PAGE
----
The history of psychology has attempted to explain the human person from either a spiritual or a material perspective; emphasising our freedom to choose on the one hand, and our limited ability to do so, on the other. Our own experience confirms both aspects. We are ‘limited choosers’ of the lives we lead. Take the example of day-dreaming. We drift off on an imaginary tangent conjuring up any number of possibilities, and then bring ourselves ‘back down to earth’.
Our personal experience also shows us that we are more than the sum of our parts. Any effort to comprehensively explain the human person seems to come up short. For example, when we discover that we’ve been kidding ourselves about the impact of a loss, we demonstrate both conscious awareness, and an unconscious dynamic between our avoidance and our anxiety-laden grief.
As one philosopher put it, the definition of a human person is: ‘Mystery’. This is reflected in the origin of the word ‘psychology’, which derives from the word psyche meaning 'breath, life, soul'. We still reference this term when we describe someone as a ‘good old soul’, ‘full of life’, or ‘spirited’. What evocative language!
So how do we plumb the depths of our unconscious experience, our desire to heal or find meaning, or the courage to persevere?
Relationships are an area where we can experience the psyche in operation. For example, when we exchange smiles or empathise with another’s pain or joy, something is communicated between us in a non-material way. While essentially spiritual, it is still experienced as real and for this reason it is sometimes termed the ‘third space’. This is why we benefit from being in good company. The reverse is also true. For example we can find ourselves quite affected by an ‘atmosphere’ of gossip. The ‘Olympic spirit’ is another example which illustrates what happens when there is a collective responses to shared values.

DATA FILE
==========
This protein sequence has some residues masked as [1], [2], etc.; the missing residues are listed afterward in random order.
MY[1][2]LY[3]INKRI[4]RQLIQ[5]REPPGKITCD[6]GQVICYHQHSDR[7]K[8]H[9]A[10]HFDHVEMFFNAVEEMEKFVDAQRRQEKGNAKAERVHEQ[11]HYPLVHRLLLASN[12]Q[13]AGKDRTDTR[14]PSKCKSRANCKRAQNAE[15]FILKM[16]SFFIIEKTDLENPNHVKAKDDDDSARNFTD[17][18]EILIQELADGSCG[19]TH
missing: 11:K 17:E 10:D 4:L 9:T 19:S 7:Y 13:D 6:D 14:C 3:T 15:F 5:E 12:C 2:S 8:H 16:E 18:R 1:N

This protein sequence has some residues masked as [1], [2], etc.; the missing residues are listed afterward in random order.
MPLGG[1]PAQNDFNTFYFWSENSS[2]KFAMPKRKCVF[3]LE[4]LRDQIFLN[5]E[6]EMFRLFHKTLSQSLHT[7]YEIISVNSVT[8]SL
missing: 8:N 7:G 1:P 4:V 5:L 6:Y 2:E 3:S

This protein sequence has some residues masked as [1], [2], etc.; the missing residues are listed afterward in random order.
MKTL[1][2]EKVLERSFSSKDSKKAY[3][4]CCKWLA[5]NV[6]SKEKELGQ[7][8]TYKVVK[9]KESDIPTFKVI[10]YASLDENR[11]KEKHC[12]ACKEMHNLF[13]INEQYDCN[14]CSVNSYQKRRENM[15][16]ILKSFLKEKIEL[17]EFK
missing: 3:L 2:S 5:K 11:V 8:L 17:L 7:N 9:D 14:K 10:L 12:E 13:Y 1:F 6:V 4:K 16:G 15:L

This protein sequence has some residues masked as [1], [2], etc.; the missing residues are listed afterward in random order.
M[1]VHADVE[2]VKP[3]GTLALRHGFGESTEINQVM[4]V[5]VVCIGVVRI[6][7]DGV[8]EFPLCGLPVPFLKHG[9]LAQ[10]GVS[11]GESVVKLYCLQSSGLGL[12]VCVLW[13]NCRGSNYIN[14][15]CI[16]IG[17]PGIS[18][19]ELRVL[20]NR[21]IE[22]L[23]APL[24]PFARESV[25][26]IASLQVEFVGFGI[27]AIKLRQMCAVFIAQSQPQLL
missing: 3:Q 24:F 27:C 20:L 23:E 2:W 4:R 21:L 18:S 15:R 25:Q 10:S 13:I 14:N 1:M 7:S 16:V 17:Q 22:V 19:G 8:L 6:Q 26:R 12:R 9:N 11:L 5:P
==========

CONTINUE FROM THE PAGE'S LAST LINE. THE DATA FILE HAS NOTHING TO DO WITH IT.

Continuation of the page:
The full scope of the psyche is demonstrated where an individual ‘rises above’ their circumstances. We use terms such as ‘grit’ ‘guts’ and ‘spirit’ to describe the intangible reality where someone uses determination to avoid being determined by their environment. Think of Nelson Mandela who overcame such tremendous odds. Sometimes we also surprise ourselves with our resilience. This serves us well in life, as its course is often unpredictable. It is especially so when ‘pulled’ down by trauma or illness, but by ‘drawing’ on our resources, it is as if a counter force is engaged within or beyond us.
This capacity has been demonstrated in individuals who have survived abuse, who are often able to do so by mentally distancing themselves from their bodies. During the Second World War, the Jewish psychiatrist Viktor Frankl was imprisoned in a Nazi concentration camp, starved, beaten and forced to work for his captors. While doing so Frankl discovered that he could put his best foot forward and sacrifice his work for his wife, and could thereby dignify and manage suffering which at first glance appeared ‘soul destroying’.
This capacity of the human spirit has implications for anyone who is realistically limited by their current environment. This would include individuals born into a dysfunctional family, those with financial pressures and no sight of advancement, and obviously those suffering a terminal illness. Some people exercise, some pray, some paint. Others do all three and more. In doing so, like Frankl they are exercising an innate drive to find meaning in whatever context they find themselves in. These creative processes require ‘taking stock’ of life, and assessing its direction against one’s values. Existential psychotherapy can be helpful through its use of the ‘third space’ as a gentle witness to decisions made by the psyche, the hallmark of humanity.
360 Health + Community offers a range of mind care services to help people cope with a range of issues. To make a booking please call 9960 6800 or visit www.360.org.au.